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What are gallstones?
Gallstones, which are created in the gallbladder, form when substances in the bile create hard, crystal-like particles. Cholesterol stones, as the name implies, are made of cholesterol and appear light in color. Eighty percent of gallstones are formed this way.
Pigment stones are small, dark stones made of bilirubin and calcium salts that are found in bile. About twenty percent of gallstones are pigment stones. Risk factors for pigment stones include:
- cirrhosis of the liver
- biliary tract infections
- hereditary blood cell disorders (such as sickle cell anemia)
Gallstones can be as small as a grain of salt or as large as a golf ball. The gallbladder may develop many smaller stones, or a single, often large one. It may even develop several thousand stones.
What are bile duct stones?
Gallstones that move out of the gallbladder can pass into your stomach. However, a stone may become lodged in your bile duct due to the size of the stone or the anatomy of the biliary tree. Thus, bile duct stones are gallbladder stones that have become lodged in the bile duct. Stones that become stuck in the ducts that lead to the duodenum can be both agonizing and dangerous.
What causes gallstones?
Advancements have been made in better understanding the gallstone formation process. Gallstones may be caused by:
- inherited body chemistry
- body weight
- gallbladder movement (the gallbladder is a muscular sack that contracts)
- diet and lifestyle
When the bile contains too much cholesterol and not enough bile salts, cholesterol gallstones may develop. Aside from a high concentration of cholesterol, there are two other factors that seem to be of importance in causing gallstones.
Movement of the gallbladder is referred to as gallbladder motility. This small but muscular organ squeezes to force bile into the bile duct. If the gallbladder does not perform as it should, the bile may not be able to makes its way into the bile duct, instead becoming concentrated and forming small crystals.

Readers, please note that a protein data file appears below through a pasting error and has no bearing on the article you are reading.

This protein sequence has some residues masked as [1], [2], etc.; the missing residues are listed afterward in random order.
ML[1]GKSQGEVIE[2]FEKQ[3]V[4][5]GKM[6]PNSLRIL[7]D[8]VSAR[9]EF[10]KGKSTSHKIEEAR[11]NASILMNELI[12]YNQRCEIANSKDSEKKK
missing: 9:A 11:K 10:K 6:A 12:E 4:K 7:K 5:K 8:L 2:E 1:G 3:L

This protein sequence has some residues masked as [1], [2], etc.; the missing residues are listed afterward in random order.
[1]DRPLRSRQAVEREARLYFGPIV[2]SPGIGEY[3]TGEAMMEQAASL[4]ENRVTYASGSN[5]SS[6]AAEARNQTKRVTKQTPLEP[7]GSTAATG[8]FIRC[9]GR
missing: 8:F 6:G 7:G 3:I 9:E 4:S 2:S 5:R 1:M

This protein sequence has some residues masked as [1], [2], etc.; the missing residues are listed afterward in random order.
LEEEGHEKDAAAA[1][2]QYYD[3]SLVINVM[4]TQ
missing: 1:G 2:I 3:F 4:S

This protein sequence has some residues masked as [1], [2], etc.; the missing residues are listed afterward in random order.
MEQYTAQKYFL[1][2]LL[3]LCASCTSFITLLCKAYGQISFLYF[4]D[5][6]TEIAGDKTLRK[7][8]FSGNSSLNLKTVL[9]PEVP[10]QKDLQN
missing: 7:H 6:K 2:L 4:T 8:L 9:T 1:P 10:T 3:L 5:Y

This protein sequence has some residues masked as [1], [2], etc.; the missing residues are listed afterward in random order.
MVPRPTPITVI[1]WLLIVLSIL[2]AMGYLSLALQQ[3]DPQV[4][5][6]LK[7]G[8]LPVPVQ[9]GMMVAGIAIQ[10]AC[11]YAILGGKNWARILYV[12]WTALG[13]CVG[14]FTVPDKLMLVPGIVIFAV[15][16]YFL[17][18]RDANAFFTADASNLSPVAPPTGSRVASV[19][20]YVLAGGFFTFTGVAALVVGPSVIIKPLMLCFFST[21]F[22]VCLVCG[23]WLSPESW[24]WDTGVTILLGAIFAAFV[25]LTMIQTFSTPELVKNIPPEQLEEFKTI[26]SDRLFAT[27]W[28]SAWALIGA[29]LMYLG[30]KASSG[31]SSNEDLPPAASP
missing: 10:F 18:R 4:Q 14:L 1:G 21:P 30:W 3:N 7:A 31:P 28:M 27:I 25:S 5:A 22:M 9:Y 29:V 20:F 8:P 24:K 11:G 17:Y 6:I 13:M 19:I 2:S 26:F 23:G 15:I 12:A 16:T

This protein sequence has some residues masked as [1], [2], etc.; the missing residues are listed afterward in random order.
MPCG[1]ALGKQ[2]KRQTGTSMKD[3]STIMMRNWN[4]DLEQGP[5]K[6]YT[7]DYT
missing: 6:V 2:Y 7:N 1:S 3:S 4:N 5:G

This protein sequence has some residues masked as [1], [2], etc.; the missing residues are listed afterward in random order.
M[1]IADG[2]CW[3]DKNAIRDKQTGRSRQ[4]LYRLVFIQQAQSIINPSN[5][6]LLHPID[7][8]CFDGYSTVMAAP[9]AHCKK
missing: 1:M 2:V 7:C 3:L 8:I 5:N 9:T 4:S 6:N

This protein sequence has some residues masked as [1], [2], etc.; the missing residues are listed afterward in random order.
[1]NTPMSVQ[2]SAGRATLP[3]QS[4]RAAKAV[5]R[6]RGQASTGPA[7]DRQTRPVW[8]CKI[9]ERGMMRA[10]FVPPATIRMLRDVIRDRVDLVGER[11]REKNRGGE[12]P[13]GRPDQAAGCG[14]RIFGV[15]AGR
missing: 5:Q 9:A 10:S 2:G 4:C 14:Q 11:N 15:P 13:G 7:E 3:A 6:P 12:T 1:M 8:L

Gallstones may also be created by proteins in the liver and bile. These proteins may either promote cholesterol crystallization into gallstones.
Other factors also seem to play a role in causing gallstones but how is not clear.
- Low calorie, and rapid weight-loss diets
- Prolonged fasting
- Increased levels estrogen as a result of pregnancy
- Hormone therapy
- Birth control pills
No clear relationship has been proven between gallstone formation and a particular diet.
Who is at risk for gallstones?
Gallstones affect approximately one million people every year, with women being twice as likely to become afflicted than men. They will join the estimated 20 million Americans —roughly 10 percent of the population— who already have gallstones.
Those who are most likely to develop gallstones are:
- Women, ages 20 – 60
- Men and women, ages 60+
- Men and women who are overweight
- Men and women who go on "crash" diets or who lose of lot of weight quickly
- Pregnant women, or women who have used birth control pills or estrogen replacement therapy
- Native Americans
What are the symptoms of gallstones?
A person with gallstones may have what are called "silent stones". Studies show that most people with silent stones may not experience any symptoms at all for awhile, remaining symptom-free for years and requiring no treatment. Silent stones may go undiagnosed until they begin to cause discomfort.
For those that are not quite so lucky, the symptoms my include:
- Acute pain, possibly very severe, that occurs very suddenly. It may last a few minutes, or many hours
- Pain is usually located behind your breastbone, but may occur in the upper right abdominal area
- Pain between your shoulder-blades
- Chills and fever
- Nausea and vomiting
It is not uncommon for attacks to be separated by weeks, months, or even years.
What problems can occur?
A common complication cause by gallstones is blockage of the cystic duct. Sometimes gallstones may make their way out of the gallbladder and into the cystic duct, the channel through which bile travels from the gallbladder to the small intestine. An inflammation of the gallbladder (cholecystitis) can occur if the flow of bile in the cystic duct is severely impeded or blocked by any gallstones.
A less common but more serious problem occurs if the gallstones become lodged in the bile ducts between the liver and the small intestine. This condition, called cholangitis, can block bile flow from the gallbladder and liver, causing pain, jaundice and fever.
Gallstones may also interfere with the flow of digestive fluids into the small intestine, leading to an inflammation of the pancreas, or pancreatitis. Prolonged blockage of any of these ducts can cause severe damage to the gallbladder, liver, or pancreas, which can be fatal.
How are gallstones diagnosed?
Diagnostic methods for detecting gallstones may include: